Editor's Note | エディターズノート

Editor's Note | エディターズノート

Atley Jonas | ヨナシュ・アトリ

Originally written in English

     Approaching a theme as broad as “HR Global Leadership” from the editor’s chair is extremely daunting. Why couldn’t we have chosen something nice and simple, like Workplace Wellness (Oct-Dec 2014)? As we went around the table during our editorial staff meeting, I asked if anyone had any good ideas for narrowing the scope a little. But by the end of the meeting, the broadness of the theme had not diminished. But dread eventually turned to excitement as I realized that this also meant that we had the freedom to choose any direction we wanted.

     When it came time to design the cover for this issue though, I contemplated why it’s so difficult to work with topics so vast? And it occurred to me that it’s much like being in a ship on the ocean, with nothing but water all around you and no sight of land. The ship can move in any direction, and the captain is free to choose the course to set, but choose she must. Then, once she has chosen, strong leadership will be what propels the ship and crew forward, and to an eventual distant shore, safe and sound. Also, how à propos to have such a theme for the New Year: the symbolism of new directions, new beginnings and embarking on a new adventure!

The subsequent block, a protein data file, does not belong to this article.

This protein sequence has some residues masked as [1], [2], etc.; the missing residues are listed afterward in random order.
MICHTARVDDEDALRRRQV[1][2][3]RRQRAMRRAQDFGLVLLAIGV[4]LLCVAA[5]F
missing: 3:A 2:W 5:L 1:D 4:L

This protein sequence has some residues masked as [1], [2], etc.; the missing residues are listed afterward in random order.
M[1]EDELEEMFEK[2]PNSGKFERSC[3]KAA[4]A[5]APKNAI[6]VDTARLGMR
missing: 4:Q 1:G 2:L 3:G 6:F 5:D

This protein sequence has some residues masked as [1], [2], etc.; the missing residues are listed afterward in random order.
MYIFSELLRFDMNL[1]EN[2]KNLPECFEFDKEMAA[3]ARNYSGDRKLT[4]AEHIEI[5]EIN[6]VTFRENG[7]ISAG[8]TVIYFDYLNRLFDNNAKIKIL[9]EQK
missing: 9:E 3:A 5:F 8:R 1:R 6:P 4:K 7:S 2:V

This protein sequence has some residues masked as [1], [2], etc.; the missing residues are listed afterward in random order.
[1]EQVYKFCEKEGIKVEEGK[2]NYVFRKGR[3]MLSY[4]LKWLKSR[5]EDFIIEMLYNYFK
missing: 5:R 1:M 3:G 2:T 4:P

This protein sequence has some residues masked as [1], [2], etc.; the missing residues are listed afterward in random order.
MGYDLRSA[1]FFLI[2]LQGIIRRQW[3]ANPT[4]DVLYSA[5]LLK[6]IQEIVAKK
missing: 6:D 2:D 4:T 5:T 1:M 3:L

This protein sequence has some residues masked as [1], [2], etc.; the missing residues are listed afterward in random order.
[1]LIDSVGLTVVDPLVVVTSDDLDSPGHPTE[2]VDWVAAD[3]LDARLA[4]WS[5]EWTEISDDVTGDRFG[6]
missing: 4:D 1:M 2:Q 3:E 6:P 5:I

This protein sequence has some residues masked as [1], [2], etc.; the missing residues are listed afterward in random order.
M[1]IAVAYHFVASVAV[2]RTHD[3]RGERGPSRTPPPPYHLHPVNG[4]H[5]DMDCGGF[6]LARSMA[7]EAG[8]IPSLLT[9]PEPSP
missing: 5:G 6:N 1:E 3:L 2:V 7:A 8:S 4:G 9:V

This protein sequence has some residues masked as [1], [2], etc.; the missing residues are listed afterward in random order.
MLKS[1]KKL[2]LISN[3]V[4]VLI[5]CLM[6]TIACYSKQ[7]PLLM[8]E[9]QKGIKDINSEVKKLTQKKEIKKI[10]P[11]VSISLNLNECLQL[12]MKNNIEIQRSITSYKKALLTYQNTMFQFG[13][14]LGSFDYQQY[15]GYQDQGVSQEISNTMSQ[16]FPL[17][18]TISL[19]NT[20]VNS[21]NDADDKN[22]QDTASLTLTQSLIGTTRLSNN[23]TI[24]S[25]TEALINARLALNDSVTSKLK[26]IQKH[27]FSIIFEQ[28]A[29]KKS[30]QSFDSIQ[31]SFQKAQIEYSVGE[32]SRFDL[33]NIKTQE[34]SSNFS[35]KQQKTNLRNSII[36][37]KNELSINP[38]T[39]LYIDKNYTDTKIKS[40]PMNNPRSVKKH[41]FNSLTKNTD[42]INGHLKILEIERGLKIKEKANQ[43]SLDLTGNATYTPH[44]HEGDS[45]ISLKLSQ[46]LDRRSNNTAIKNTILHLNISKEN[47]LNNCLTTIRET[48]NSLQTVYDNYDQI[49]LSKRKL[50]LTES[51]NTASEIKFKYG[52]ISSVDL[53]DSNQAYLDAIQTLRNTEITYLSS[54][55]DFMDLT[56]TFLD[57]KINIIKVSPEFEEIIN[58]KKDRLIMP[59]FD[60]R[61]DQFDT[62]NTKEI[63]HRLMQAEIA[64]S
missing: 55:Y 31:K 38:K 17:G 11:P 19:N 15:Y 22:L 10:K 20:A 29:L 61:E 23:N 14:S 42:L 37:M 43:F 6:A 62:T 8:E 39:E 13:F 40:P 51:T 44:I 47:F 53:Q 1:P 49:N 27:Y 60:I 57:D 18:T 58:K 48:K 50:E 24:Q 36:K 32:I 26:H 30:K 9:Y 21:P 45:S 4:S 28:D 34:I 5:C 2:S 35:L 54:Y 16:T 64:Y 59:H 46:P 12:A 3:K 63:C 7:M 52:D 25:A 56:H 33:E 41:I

The articles that characterize the Jan-Mar 2015 issue are all consistent with this theme. In our Community News column, Elizabeth Handover reflects on the role of women in HR and strong female leaders, as they continue to shine from their respective industries and lead their organizations forward. (Which is why I insisted that our design team put a strong, female captain on our cover). Our feature article by Sarah Parsons discusses what it means to lead effectively while navigating different cultural landscapes, based on the Hofstedian dimension of collectivism versus individualism, with some provoking examples of good and not-so-good applications of culture-led leadership. We interview as this issue’s HR Rising Star the Organization Development Manager of DHL Japan Inc., a company that specializes in being global, and Stephen Paskoff with Tucker Miller bring the world back into unity with their discussion on Unified Business Culture. This issue’s HR Legal Clinic is a lesson on navigating a minefield of issues when downsizing a workforce across global offices. Ask HR offers specific advice for those who are being sent to work abroad (although I imagine they would be traveling by plane, rather than sailing ship, as the cover might erroneously imply). And this may be stretching the metaphor a bit far, but Stephenie Overman’s Country Focus on the U.K. may be apt, considering this nation, up until the 20th century, had the world’s largest and strongest naval fleet, with policies of global expansion and trade that have left their mark to this day.